Friday, March 17, 2006

Magneto - Resistance is Futile CD Review

The Brotherhood of Mutants, of Marvel Comics fame, being led by the great Magneto himself, wouldn’t be able to put together an evil scheme that could get the people of earth to somehow believe that this CD is anything other than utterly mediocre. And that’s saying a lot if one of the greatest foes of the vaunted X-Men couldn’t change your mind about this band. It is because there is only so much average pop-rock that music listeners can handle and, with Resistance is Futile, Magneto (the band, not the supervillain) has pushed the envelope of pure blandness.

Magneto claim that they were brought together partially because of the band members’ mutual interest in “rawk ‘n’ roll”, however, they certainly don’t bring any of that rawk on this release. Now knowing that they’re not exactly going to rock your socks off, might they not still be a decent pop-rock band? Sadly, even with tempered expectations, they really aren’t.

As you quickly trek through this release, you’ll be overcome by an overwhelming sense of simplicity, but not the “less is more” good kind. There are rarely any compelling moments to be found within the 11 tracks of Resistance is Futile. Some of the more inspired moments come when Magneto attempt to truly embrace their radio-crafted side and totally conform to already established pop-rock conventions. In these moments, however, there are no attempts to convey the image of a rock band, albeit all they would be able to portray is a band which, sadly, has lost their edge without realizing it. All you get is cookie-cutter clichés.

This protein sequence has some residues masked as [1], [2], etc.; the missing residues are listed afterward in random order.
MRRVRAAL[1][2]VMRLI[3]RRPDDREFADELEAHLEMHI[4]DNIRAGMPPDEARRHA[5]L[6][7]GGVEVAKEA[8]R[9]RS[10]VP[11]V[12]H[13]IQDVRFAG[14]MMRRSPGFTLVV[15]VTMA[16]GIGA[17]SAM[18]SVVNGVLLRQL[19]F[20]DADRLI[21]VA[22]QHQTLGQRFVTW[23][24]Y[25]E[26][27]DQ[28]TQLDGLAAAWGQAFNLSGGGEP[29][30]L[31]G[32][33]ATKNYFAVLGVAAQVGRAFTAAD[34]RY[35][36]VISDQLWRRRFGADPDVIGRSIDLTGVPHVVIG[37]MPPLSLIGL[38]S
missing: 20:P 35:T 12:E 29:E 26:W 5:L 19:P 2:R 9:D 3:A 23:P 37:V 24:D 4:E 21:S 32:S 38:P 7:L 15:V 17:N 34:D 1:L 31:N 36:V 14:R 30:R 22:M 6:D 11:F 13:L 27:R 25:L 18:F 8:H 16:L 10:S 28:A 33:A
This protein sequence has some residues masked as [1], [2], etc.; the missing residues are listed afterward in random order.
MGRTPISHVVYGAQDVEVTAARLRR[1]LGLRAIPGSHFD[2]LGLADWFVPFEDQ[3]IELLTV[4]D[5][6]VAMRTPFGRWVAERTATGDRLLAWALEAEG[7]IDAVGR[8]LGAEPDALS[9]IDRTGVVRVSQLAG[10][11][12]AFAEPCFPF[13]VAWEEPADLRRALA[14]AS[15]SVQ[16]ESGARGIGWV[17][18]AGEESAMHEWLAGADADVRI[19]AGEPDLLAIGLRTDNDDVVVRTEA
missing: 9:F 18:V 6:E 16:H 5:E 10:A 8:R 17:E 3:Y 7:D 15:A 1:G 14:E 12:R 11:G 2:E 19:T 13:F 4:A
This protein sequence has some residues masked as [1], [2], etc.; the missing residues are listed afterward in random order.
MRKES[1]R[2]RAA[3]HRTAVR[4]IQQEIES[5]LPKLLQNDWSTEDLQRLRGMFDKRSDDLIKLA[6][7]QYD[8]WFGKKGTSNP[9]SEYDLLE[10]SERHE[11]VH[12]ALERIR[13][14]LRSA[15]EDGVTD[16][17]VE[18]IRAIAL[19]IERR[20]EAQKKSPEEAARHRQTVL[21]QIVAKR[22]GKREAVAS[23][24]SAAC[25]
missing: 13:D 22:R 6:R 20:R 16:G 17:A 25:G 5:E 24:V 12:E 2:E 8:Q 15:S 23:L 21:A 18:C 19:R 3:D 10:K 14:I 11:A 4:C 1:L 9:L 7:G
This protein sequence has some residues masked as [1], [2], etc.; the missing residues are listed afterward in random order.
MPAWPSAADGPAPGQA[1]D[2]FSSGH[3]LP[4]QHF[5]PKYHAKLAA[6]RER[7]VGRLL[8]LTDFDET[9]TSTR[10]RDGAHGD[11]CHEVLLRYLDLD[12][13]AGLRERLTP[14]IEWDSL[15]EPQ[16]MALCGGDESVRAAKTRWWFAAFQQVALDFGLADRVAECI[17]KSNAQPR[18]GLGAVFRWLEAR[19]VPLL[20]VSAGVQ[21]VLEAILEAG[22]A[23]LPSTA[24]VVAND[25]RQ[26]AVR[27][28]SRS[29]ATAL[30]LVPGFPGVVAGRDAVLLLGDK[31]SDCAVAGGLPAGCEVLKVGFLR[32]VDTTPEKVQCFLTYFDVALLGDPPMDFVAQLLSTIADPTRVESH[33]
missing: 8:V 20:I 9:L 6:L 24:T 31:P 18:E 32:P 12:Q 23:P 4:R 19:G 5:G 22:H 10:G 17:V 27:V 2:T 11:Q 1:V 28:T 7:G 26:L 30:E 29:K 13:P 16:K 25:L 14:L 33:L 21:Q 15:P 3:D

Take, for example, the song “Everything Has Gone”. It starts out with a simple full band rock passage, followed by the first verse over a lone electric guitar, which segues into the full band meatiness of the first verse. Then, as you guessed, there is a crazily melodic, sing-a-long chorus, followed by another verse and then repetitions of the chorus (with a small guitar bridge thrown in for good measure) to end the song. This is the same formula that every radio pop-rock song has used for the last 15 years, if not more.

It’s this total lack of variety and complete conformity to a worn out template that holds Magneto down. Like previously mentioned, they are at their best when they are abiding by pop-rock standards and conventions, which says something about their pedigree. There’s a plethora of other great bands out there that should be given a listen before this.

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